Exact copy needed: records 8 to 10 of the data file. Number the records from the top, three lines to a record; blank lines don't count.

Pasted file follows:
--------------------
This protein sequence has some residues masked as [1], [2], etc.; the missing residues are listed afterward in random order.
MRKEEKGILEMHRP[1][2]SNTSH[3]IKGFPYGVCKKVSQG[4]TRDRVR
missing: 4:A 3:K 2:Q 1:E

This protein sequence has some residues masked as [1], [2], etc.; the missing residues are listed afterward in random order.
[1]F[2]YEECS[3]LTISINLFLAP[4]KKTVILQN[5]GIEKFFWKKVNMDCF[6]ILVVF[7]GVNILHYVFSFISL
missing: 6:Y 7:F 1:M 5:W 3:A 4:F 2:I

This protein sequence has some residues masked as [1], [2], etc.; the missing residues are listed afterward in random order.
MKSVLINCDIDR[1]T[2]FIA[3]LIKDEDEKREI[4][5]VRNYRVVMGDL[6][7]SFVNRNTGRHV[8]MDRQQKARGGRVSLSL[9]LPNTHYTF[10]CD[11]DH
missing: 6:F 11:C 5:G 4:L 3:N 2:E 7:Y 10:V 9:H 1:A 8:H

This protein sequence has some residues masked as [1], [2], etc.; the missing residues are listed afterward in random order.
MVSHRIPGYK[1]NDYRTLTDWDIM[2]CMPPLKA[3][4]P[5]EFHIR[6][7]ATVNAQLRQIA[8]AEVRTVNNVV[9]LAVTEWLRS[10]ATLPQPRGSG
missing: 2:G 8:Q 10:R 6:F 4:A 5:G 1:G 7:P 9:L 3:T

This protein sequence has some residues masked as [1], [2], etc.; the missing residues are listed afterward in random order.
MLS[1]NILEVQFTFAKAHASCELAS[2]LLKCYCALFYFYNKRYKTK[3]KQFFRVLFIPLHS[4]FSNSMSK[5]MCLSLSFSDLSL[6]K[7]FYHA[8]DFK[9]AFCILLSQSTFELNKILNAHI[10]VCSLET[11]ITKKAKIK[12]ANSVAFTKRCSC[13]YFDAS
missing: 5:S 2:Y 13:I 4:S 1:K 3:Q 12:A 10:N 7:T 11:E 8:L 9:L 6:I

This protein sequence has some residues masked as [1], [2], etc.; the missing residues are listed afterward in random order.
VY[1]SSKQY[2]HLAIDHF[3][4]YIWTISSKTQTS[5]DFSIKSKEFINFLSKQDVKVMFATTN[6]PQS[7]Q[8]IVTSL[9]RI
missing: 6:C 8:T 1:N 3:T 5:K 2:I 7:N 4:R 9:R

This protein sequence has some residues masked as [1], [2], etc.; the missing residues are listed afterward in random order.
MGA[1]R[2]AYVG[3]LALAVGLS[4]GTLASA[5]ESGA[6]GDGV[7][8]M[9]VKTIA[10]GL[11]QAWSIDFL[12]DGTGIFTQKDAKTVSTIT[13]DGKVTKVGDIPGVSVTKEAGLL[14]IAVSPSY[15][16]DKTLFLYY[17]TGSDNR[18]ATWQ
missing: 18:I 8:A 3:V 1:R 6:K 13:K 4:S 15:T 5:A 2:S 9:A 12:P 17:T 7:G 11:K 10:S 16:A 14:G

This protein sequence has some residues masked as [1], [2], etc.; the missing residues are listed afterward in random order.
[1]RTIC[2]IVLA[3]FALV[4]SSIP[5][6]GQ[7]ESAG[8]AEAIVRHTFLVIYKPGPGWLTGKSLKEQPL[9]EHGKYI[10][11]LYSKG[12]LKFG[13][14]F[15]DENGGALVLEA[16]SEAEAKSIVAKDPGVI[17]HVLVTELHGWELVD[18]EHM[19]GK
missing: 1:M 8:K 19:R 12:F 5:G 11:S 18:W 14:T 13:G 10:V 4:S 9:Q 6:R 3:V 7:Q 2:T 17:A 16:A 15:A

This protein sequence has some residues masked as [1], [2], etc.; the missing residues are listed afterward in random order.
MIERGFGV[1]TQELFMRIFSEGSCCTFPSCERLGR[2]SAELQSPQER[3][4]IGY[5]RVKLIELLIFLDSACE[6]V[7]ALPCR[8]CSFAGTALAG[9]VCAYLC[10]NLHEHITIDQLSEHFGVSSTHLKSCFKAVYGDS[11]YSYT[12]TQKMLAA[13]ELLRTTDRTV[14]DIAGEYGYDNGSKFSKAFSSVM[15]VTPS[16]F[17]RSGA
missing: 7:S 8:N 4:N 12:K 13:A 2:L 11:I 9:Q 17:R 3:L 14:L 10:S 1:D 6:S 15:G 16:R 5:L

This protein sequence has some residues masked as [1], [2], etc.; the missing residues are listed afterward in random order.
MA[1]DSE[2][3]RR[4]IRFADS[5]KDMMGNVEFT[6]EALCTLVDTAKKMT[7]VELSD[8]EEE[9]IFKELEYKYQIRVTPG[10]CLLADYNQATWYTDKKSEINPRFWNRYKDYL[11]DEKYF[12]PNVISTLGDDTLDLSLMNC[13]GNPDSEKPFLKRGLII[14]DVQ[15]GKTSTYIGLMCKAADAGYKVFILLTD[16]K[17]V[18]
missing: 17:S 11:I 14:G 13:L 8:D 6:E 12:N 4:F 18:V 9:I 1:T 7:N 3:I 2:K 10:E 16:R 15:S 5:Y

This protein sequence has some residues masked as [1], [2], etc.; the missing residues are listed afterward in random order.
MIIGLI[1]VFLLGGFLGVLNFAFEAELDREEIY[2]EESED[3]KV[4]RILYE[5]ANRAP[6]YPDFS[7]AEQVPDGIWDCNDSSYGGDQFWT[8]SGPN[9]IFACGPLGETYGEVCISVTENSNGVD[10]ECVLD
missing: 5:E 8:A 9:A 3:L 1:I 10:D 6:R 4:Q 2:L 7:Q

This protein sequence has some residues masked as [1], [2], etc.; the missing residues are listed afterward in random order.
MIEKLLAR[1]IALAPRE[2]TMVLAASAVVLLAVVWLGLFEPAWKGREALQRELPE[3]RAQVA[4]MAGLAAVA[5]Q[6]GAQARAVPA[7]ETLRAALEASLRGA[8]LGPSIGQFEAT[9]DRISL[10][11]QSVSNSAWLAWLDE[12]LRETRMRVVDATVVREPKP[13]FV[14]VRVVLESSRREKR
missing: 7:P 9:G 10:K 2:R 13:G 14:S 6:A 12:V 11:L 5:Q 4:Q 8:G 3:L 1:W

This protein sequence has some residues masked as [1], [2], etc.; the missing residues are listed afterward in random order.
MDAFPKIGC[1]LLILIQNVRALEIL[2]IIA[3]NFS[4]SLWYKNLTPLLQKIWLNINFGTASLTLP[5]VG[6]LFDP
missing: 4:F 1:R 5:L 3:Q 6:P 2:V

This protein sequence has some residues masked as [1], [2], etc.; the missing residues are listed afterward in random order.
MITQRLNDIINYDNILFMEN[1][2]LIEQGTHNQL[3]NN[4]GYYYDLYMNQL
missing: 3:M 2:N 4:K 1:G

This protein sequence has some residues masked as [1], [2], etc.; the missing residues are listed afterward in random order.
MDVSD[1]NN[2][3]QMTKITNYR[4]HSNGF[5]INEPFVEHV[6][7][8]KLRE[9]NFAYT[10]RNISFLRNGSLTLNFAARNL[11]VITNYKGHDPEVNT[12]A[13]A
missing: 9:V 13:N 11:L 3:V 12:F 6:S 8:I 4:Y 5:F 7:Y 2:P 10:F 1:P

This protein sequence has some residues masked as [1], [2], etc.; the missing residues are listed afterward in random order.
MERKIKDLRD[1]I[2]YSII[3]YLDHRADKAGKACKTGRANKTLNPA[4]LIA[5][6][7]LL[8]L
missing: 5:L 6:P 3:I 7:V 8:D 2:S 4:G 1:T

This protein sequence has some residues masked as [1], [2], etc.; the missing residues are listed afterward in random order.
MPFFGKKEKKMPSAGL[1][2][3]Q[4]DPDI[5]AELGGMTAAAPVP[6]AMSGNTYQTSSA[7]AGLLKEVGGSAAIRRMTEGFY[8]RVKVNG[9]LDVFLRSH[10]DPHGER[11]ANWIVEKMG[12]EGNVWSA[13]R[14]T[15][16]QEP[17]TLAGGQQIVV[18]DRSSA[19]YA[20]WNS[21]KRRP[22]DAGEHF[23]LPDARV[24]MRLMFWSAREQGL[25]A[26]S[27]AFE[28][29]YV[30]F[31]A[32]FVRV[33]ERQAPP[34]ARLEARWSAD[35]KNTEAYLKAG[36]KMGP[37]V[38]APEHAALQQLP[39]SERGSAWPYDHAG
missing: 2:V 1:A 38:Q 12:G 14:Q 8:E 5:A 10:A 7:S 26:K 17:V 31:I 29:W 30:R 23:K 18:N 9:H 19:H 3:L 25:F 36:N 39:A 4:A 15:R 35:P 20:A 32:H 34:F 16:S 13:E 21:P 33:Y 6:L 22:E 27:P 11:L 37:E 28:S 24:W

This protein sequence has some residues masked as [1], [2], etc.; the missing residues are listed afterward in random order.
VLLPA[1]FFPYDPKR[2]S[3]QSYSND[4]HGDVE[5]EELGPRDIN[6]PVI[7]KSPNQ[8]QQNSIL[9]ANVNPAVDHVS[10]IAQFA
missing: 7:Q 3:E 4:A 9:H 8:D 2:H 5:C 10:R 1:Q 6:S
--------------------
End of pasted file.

This protein sequence has some residues masked as [1], [2], etc.; the missing residues are listed afterward in random order.
[1]RTIC[2]IVLA[3]FALV[4]SSIP[5][6]GQ[7]ESAG[8]AEAIVRHTFLVIYKPGPGWLTGKSLKEQPL[9]EHGKYI[10][11]LYSKG[12]LKFG[13][14]F[15]DENGGALVLEA[16]SEAEAKSIVAKDPGVI[17]HVLVTELHGWELVD[18]EHM[19]GK
missing: 1:M 8:K 19:R 12:F 5:G 11:S 18:W 14:T 13:G 10:V 4:S 9:Q 6:R 3:V 7:Q 2:T 17:A 16:A 15:A

This protein sequence has some residues masked as [1], [2], etc.; the missing residues are listed afterward in random order.
MIERGFGV[1]TQELFMRIFSEGSCCTFPSCERLGR[2]SAELQSPQER[3][4]IGY[5]RVKLIELLIFLDSACE[6]V[7]ALPCR[8]CSFAGTALAG[9]VCAYLC[10]NLHEHITIDQLSEHFGVSSTHLKSCFKAVYGDS[11]YSYT[12]TQKMLAA[13]ELLRTTDRTV[14]DIAGEYGYDNGSKFSKAFSSVM[15]VTPS[16]F[17]RSGA
missing: 7:S 8:N 4:N 12:K 13:A 2:L 11:I 9:Q 17:R 3:L 14:L 10:S 1:D 6:S 15:G 16:R 5:L

This protein sequence has some residues masked as [1], [2], etc.; the missing residues are listed afterward in random order.
MA[1]DSE[2][3]RR[4]IRFADS[5]KDMMGNVEFT[6]EALCTLVDTAKKMT[7]VELSD[8]EEE[9]IFKELEYKYQIRVTPG[10]CLLADYNQATWYTDKKSEINPRFWNRYKDYL[11]DEKYF[12]PNVISTLGDDTLDLSLMNC[13]GNPDSEKPFLKRGLII[14]DVQ[15]GKTSTYIGLMCKAADAGYKVFILLTD[16]K[17]V[18]
missing: 17:S 11:I 14:G 13:L 8:D 6:E 12:N 4:F 18:V 9:I 1:T 7:N 3:I 2:K 10:E 16:R 15:S 5:Y